[music-dsp] looking for a flexible synthesis system technically and legally appropriate for iOS development

Chuckk Hubbard badmuthahubbard at gmail.com
Tue Feb 8 00:07:05 EST 2011


Take a closer look at Csound. This is a very confusing world, and you
never know who to trust, but Csound is actually released today under
the LGPL, that L meaning "lesser", and the general idea of this is
that it's for software libraries more than end-user products, and it
includes provisions for those who would use the software in question
as a library in their own software. I've done so myself, but I
released under GPL, so I wasn't terribly concerned with that. But from
what I understand, you can use Csound in a closed-source program.

http://www.gnu.org/licenses/why-not-lgpl.html
http://www.gnu.org/copyleft/lesser.html
http://en.wikipedia.org/wiki/GNU_Lesser_General_Public_License

The readme from a current version of Csound indicates that it is
covered by the LGPL. Check your other options for this, too.

-Chuckk



On Tue, Feb 8, 2011 at 3:09 AM, Morgan Packard <morgan at morganpackard.com> wrote:
> (First post to this list. Sent this a few days ago and it doesn't seem
> to have gone through, so trying again.)
>
>
> Hi There,
> I've been writing low-level code for my iOS app, Thicket, pretty much
> myself, with the exception of a sine oscillator and an envelope
> borrowed from STK. I'd like to be able to work on this platform in a
> much faster way than I have been, simply plugging unit generators in
> to one another, not having to stop and think about how to, for
> example, go from a mono oscillator signal to a stereo reverb signal.
> I'd like to be able to work more like I work in SuperCollider, writing
> higher-level code to create a "signal path", trusting that the
> connections will be efficiently managed for me.  In other words, I'd
> like to spend a little less time being a fairly incompetent engineer,
> and more time being a halfway-decent artist.  I'm finding that my list
> of options is surprisingly small
> SuperCollider -- GPL licence, would require that I open-source my app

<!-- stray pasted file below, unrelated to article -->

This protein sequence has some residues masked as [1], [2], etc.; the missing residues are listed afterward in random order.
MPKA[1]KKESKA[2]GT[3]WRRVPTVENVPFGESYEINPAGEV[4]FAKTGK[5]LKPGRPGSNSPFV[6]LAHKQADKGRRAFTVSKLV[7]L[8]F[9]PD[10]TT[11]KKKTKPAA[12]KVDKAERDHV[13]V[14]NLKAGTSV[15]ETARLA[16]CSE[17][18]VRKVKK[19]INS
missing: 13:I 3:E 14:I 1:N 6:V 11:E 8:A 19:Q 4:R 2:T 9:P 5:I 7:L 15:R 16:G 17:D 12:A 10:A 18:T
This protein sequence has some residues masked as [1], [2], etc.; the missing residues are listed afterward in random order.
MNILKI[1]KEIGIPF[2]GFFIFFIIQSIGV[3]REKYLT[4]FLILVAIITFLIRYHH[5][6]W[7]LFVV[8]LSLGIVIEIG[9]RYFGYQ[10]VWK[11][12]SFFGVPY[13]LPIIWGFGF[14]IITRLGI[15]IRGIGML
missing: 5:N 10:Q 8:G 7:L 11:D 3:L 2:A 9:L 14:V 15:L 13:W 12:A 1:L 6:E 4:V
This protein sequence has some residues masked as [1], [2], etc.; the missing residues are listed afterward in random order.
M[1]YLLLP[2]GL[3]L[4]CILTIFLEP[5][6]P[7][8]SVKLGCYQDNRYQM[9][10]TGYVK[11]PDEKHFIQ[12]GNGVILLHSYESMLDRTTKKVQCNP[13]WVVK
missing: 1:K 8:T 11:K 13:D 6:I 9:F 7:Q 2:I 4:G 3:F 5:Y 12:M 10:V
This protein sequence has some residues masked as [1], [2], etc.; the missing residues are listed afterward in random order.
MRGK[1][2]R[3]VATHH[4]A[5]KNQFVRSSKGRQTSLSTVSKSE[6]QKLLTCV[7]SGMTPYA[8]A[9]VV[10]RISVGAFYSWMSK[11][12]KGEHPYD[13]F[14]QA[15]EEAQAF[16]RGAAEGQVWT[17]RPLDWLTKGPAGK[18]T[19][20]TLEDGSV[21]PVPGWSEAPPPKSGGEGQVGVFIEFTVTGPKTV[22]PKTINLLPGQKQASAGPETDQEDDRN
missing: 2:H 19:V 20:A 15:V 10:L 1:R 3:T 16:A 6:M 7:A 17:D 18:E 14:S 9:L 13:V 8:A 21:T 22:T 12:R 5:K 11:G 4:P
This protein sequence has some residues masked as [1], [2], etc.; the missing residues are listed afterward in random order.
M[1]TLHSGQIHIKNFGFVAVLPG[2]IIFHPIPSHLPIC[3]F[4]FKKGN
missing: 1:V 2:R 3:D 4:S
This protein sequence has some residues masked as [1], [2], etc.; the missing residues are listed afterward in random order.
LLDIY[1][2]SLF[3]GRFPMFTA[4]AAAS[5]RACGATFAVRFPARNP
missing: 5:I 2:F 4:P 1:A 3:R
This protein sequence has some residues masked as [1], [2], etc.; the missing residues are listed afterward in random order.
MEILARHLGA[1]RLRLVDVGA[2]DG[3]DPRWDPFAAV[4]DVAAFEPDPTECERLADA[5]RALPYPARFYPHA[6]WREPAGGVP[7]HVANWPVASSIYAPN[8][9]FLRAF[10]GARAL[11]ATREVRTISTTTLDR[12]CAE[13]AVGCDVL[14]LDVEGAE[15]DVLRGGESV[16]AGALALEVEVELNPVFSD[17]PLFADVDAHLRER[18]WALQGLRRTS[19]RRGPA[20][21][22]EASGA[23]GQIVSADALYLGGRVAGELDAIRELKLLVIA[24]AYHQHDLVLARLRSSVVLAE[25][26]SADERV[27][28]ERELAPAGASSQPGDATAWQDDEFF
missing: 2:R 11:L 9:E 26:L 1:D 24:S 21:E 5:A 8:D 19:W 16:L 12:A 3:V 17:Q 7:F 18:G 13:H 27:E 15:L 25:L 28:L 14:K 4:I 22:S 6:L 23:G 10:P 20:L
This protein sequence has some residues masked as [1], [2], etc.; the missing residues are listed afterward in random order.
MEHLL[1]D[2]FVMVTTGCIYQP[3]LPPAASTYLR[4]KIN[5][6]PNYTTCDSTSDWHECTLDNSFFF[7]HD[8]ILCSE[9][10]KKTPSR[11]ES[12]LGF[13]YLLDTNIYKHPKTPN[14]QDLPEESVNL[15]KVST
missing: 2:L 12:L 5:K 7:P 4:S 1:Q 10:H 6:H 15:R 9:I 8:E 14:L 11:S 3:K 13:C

> ChucK -- GPL license, would require that I open-source my app
> CSound -- the FAQ indicates that I need to make arrangements with MIT
> to put it to commercial use. Worth looking in to, perhaps.
> JSyn -- java, not gonna work on iOS
> MusicKit -- looks very interesting, but doesn't seem to be a very
> active project, and I don't think anyone has gotten it running on iOS
> yet
> Pure Data -- seems like my best option. more permissive license, but
> I'm wary of the visual programming paradigm, and have at least one
> technical detail which is making me a bit uncomfortable
>
> Am I missing something? Is there anything -- free, or not, which I
> should look at for iOS development besides Pure Data? Are there not
> hundreds of other people with the same needs that I have? Are my
> options really limited to: Pure Data or rolling my own, or
> open-sourcing my app?
> I sincerely appreciate any info or thoughts any of you are able to
> share with me.
> thanks,
> -Morgan
> --
> ================================
> Web:
> http://www.morganpackard.com
> Music/Art:
> Latest album: Moment Again Elsewhere
> iOS app Thicket available on iTunes store.
> ================================
>
>
>
> --
> ================================
> Web:
> http://www.morganpackard.com
> Music/Art:
> Latest album: Moment Again Elsewhere
> iOS app Thicket available on iTunes store.
> ================================
> --
> dupswapdrop -- the music-dsp mailing list and website:
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-- 
http://www.badmuthahubbard.com


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